Yet in some high-profile controversies, there is good reason to believe that the failure to interview research subjects explains the large gap between the findings of federal regulators and those of investigative journalists. In 2001, for instance, Duff Wilson and David Heath of the Seattle Times published a series of damning investigative reports on two controversial cancer studies at the Fred Hutchinson Cancer Center (“The Hutch”) in Seattle: Protocol 681, which examined whether experimental compounds could protect the vital organs of breast cancer patients getting high-dose chemotherapy, and Protocol 126, which sought to find out whether removing T-cells would prevent graft-versus-host disease in patients getting bone marrow transplants. The Seattle Times presented credible evidence that at least three (and perhaps four) patients died unnecessarily in Protocol 681 and that at least 20 patients died of causes directly related to Protocol 126. It also found alarming conflicts of interest, inadequate IRB review, and evidence that patients had been deceived.13

The Seattle Times reporters drew on extensive interviews with the families of patients who had died, many of whom they identified and traced using public records and death certificates. They also interviewed a whistleblower, Dr. John Pesando, an oncologist and IRB member who told the Times he was “haunted and motivated” by the memory of two of his patients who died in Protocol 126. But investigators from the federal Office of Protection from Research Risks—which did not sanction The Hutch—failed to conduct any interviews at all. According to the Times, “The federal investigators didn’t visit The Hutch or interview any scientists, institutional review board members, patients or patients’ families.”14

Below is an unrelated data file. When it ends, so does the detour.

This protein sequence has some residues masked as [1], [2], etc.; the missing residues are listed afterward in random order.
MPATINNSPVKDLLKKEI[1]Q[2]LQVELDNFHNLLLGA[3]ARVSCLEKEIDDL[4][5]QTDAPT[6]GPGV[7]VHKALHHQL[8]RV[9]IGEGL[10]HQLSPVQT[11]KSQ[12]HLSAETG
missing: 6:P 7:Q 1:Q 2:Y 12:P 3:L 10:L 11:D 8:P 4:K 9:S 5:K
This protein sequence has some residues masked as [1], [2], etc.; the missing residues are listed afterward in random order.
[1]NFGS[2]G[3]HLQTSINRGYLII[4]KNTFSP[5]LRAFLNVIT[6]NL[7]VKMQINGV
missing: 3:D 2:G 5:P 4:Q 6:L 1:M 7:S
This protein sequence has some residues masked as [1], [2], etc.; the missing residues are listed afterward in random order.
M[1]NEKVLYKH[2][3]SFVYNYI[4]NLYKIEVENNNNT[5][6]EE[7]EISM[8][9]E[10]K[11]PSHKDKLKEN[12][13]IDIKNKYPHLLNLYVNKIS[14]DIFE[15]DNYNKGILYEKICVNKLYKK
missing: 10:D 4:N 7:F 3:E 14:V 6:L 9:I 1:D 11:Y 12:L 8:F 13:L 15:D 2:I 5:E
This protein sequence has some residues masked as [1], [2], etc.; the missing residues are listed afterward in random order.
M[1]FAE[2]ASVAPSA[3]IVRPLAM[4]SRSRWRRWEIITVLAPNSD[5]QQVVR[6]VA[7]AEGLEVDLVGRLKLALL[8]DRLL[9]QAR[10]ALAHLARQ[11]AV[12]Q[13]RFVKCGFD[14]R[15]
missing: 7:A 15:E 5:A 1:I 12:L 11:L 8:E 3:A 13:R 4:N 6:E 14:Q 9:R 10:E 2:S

A similar sequence of events played out at the University of Minnesota beginning in 2003, when a psychiatric researcher recruited a mentally ill young man named Dan Markingson into an antipsychotic study while Markingson was under a “stayed” involuntary commitment order. Markingson’s mother objected to his recruitment, arguing that his consent was compromised by the commitment order, which legally obliged him to follow the psychiatrist-investigator’s recommendations. She tried for months to have him dropped from the study, warning the study team that he was in danger of killing himself. In May of 2004, Markingson stabbed himself to death with a boxcutter.15

In 2005, an FDA inspector found no wrongdoing on the part of the psychiatrist or any other member of the study team, stating that “[t]here was nothing different about this subject [Markingson] than others enrolled to indicate he couldn’t provide voluntary, informed consent.”16 But the FDA inspector, who did not interview Markingson’s mother, Mary Weiss, apparently did not even consider the possibility that Markingson’s “voluntary, informed consent” was influenced by the fact that he was under a commitment order that compelled him to do as his psychiatrist recommended.